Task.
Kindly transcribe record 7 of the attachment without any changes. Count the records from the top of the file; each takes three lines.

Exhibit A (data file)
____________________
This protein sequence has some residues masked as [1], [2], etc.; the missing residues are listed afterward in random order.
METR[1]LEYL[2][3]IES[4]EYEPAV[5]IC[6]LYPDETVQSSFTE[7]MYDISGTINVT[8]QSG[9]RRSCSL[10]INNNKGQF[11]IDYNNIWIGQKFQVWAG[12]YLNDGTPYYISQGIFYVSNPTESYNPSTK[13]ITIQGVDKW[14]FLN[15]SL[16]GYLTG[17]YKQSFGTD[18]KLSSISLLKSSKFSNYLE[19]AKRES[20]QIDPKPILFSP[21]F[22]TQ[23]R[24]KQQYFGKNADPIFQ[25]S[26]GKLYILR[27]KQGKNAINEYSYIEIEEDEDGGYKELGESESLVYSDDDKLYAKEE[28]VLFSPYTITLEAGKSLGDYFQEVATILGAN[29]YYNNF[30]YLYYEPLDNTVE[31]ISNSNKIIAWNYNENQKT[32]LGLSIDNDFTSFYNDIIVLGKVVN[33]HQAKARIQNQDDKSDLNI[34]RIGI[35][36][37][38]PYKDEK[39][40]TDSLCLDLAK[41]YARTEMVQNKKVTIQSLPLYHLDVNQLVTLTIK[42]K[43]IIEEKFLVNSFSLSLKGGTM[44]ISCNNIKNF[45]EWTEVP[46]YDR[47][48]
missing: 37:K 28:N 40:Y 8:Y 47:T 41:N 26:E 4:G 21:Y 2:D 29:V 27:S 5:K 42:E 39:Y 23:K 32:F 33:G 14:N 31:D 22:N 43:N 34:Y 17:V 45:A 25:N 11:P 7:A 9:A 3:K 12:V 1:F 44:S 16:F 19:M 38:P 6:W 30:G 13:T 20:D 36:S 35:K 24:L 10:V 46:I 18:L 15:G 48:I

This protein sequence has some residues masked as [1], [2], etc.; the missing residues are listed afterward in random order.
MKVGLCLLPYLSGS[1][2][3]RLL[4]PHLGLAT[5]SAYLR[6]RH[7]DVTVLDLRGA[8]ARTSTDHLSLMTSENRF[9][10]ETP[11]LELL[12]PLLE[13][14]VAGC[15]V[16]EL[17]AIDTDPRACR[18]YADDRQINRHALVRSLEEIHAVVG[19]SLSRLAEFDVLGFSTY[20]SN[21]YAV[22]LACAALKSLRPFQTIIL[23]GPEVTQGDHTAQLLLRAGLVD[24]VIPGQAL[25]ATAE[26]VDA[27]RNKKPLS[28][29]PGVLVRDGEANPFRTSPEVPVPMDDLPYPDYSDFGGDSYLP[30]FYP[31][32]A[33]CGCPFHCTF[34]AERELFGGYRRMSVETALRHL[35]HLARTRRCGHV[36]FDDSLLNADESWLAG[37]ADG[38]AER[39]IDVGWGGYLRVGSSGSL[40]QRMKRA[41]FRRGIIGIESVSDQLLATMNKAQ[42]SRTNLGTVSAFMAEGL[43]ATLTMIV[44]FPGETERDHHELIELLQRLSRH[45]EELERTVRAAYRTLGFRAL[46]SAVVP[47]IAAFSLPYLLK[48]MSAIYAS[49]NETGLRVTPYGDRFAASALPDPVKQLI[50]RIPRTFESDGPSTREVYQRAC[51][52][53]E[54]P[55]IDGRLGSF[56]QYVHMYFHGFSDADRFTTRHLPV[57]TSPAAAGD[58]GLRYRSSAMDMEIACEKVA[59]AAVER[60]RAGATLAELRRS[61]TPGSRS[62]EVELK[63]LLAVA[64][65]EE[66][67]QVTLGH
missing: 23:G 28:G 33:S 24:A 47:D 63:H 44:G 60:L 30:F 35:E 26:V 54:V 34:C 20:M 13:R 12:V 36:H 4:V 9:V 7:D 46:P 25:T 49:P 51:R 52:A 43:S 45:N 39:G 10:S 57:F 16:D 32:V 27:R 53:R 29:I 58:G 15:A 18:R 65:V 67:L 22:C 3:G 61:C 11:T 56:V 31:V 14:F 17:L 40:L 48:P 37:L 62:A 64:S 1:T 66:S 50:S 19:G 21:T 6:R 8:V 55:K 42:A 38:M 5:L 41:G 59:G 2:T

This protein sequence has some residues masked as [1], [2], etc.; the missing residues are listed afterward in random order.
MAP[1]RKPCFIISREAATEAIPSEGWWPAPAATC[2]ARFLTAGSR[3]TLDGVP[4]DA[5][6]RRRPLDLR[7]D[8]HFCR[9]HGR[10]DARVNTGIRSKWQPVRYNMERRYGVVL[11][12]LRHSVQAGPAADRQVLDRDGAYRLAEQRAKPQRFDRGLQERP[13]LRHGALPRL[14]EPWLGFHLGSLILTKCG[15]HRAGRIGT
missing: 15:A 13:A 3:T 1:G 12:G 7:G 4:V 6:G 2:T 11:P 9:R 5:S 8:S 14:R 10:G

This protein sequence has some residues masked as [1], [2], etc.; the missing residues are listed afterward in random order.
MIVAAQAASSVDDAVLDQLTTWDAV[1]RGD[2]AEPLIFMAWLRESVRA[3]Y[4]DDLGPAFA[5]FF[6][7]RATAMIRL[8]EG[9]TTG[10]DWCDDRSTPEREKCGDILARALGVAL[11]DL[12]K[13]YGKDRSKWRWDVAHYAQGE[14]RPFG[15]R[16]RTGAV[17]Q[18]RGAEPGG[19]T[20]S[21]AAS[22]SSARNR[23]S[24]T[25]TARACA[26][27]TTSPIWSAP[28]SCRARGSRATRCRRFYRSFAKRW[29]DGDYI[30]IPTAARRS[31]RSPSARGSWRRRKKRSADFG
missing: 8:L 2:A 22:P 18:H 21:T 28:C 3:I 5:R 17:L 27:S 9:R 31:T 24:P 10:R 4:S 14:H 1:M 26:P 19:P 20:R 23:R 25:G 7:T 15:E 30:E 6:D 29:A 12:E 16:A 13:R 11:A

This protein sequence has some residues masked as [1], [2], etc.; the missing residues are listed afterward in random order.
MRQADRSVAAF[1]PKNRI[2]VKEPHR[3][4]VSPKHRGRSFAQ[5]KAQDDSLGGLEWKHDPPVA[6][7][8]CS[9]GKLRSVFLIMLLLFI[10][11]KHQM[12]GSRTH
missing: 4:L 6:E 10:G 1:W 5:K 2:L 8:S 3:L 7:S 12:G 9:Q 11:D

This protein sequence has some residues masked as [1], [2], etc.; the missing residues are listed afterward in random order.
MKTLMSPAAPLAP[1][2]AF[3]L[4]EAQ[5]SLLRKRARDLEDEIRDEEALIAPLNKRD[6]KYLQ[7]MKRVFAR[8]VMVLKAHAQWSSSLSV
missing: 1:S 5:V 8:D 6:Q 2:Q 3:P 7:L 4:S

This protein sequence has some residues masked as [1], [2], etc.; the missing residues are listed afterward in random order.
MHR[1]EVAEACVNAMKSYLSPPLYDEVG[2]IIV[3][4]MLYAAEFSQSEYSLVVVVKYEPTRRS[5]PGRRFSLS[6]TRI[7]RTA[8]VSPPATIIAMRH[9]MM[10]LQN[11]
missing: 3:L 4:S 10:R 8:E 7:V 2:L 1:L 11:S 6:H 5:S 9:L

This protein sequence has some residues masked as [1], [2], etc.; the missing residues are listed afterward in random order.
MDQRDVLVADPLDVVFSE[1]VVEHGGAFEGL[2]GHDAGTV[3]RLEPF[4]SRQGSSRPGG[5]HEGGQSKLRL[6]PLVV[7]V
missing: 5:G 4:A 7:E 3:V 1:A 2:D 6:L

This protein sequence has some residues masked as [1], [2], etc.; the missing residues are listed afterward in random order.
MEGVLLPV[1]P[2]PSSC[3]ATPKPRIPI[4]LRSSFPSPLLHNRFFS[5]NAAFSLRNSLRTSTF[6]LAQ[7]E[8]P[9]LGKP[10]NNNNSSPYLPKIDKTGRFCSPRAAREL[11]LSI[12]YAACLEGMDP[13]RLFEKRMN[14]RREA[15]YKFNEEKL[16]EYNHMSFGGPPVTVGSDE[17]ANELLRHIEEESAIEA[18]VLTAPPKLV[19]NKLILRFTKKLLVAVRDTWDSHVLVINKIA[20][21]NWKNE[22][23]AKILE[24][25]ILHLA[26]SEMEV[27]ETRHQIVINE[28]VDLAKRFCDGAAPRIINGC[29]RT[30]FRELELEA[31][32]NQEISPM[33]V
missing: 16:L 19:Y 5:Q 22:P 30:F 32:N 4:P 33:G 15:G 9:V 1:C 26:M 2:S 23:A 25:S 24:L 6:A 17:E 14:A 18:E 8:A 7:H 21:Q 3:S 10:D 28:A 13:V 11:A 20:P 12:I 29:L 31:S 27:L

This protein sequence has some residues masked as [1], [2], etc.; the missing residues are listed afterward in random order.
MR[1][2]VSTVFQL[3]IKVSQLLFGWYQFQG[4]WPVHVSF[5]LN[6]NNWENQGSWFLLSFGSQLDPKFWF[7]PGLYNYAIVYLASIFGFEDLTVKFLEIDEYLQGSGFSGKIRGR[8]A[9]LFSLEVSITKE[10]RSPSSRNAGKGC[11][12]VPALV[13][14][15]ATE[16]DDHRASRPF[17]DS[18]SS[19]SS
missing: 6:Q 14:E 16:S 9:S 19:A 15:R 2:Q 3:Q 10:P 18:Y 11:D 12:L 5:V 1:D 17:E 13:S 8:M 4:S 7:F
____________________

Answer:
This protein sequence has some residues masked as [1], [2], etc.; the missing residues are listed afterward in random order.
MHR[1]EVAEACVNAMKSYLSPPLYDEVG[2]IIV[3][4]MLYAAEFSQSEYSLVVVVKYEPTRRS[5]PGRRFSLS[6]TRI[7]RTA[8]VSPPATIIAMRH[9]MM[10]LQN[11]
missing: 3:L 4:S 10:R 8:E 7:V 2:L 1:L 11:S 6:H 5:S 9:L